She ripped her arm free and ran out the door, dropping her purse along the way. She didn’t go back for it. Hariett kept running as fast as her old legs would carry her, fighting to keep her balance.

Hariett went back to her house just long enough to grab the money, hidden beneath their bed. She had to get away. That’s when she picked up the shovel, on the way into her house.

Somehow, the sun was setting. How the day had slipped from her, Hariett didn’t know. Everyone she passed turned their head to stare with those hollow eyes and empty smiles. Including, to Hariett’s dismay, her dear friend, Julianna, who stood stock-still on the front walkway, like a wax figure from some horrid movie. Only her head, and those soulless eyes, followed as Hariett stumbled up the walk. They had gotten her, too.

Hariett made it into the bedroom, dragged the safety box from under the bed and opened it. That’s when Sam grabbed her.

“Hariett, I won’t hurt you,” Sam pleaded.

Hariett came up with the shovel as hard as her crooked hands would allow. Sam looked shocked just before the shovel hit him, and he fell with a thud. Hariett ran and didn’t look back. She went out the back door, avoiding Julianna who banged insistently at the front, her waxy face grinning in the little window.

Somehow, Sam followed Hariett out the back of the house, bleeding and moaning, grabbing for her. That’s when she hit him again. His body fell next to her roses. A large hole had already been started where Cindy and the kids were building Hariett’s Mother’s Day gift, a pond and fountain. Hariett used the shovel and pushed Sam’s squirming body into it.

She heard screaming around the pounding in her ears and the yard lit with flashing lights. Hariett collapsed to the ground exhausted and prayed the police were not part of this. Sheleft her safety in their hands as she passed out.

* * *

Hariett awakens in a hospital bed. Cindy is there, talking with the doctor. Her back is to Hariett, but Hariett can see the doctor’s face. It’s normal, no waxy skin, no nasty grin.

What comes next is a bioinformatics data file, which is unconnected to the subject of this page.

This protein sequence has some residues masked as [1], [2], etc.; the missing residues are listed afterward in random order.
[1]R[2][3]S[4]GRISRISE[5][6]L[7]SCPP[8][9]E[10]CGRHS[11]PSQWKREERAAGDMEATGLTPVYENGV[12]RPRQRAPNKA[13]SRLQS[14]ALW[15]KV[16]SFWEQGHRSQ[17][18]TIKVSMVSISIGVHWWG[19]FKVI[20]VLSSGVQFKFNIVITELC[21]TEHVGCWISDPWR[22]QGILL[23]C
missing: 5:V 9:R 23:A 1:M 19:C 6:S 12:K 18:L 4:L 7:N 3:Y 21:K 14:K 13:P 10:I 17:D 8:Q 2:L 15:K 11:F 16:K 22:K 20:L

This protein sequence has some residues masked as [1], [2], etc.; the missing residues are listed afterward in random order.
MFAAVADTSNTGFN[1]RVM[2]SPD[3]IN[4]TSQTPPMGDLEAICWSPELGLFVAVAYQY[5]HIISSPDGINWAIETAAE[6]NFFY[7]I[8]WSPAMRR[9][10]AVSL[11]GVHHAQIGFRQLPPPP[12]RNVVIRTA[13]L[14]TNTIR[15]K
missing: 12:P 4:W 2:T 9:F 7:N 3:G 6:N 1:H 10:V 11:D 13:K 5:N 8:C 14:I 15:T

Hariett breathes a sigh of relief. It’s over. Tears roll down her exhausted face.

“I don’t understand. She hallucinated that everyone was trying to kill her? How can that be? Was it a breakdown? Will she be okay?” Cindy bombards the doctor with questions, trying to wrap her brain around the information she’s receiving. Her entire world is crashing down around her.

“Unfortunately, this may be a sign of something larger. Her hallucinations were so vivid and complete that we need to explore neurological disorders. We’ve started her on an anti-psychotic medication that may help contain the symptoms. Unfortunately, it will take time for the medication to build up in her system. We’ll have to watch her closely and will know more in a day or so,” offers the doctor gently.

“And my father?”

The Doctor shakes his head. “If your mother were any stronger, he would be dead, for sure, but he’s stable now. We’ll know the extent of his injuries when he wakes up. I’m sorry I can’t give you better news.” He pats her shoulder and walks out.

Approaching Hariett’s bed, Cindy grips her mother’s hand.

Hariett stares into her daughter’s precious face. Cindy looks haggard, shocked and terrified. Tears are falling from Cindy’s eyes. She looks as shocked as Hariett feels.

Hallucinations? None of it was real? I hurt my Sam! And none of it was real, Hariett thinks. Her stomach bottoms out as she realizes that she can’t even trust her own mind. What if Cindy or the kids had been there? Would I have hurt them, too? Oh God!

But I’m okay now, right? I saw the doctor, he was normal. Hariett looks into Cindy’s beautiful face, Cindy is normal, her sweet girl. The medication must be working.

Hariett wants to let Cindy know that she’s okay but she can’t.

A pale hand suddenly materializes on Cindy’s shoulder, making her jump. Julianna’s waxy face appears next to Cindy’s, smiling maniacally down at Hariett.

“Cindy, sweetie, I have a friend who needs to speak with you in the hallway,” says Julianna, guiding Cindy away. Cindy nods, looking back at her mother nervously, sensing that something is wrong. Hariett wants to scream for Cindy to run but finds herself paralyzed.

Julianna slithers back to Hariett’s bedside. “Goodbye Hariett,” she sneers. Leaning down over the frail woman, Julianna unhinges her jaw.

Hariett slips into oblivion, grinning wickedly.


Copyright © 2012 by Denise Streiner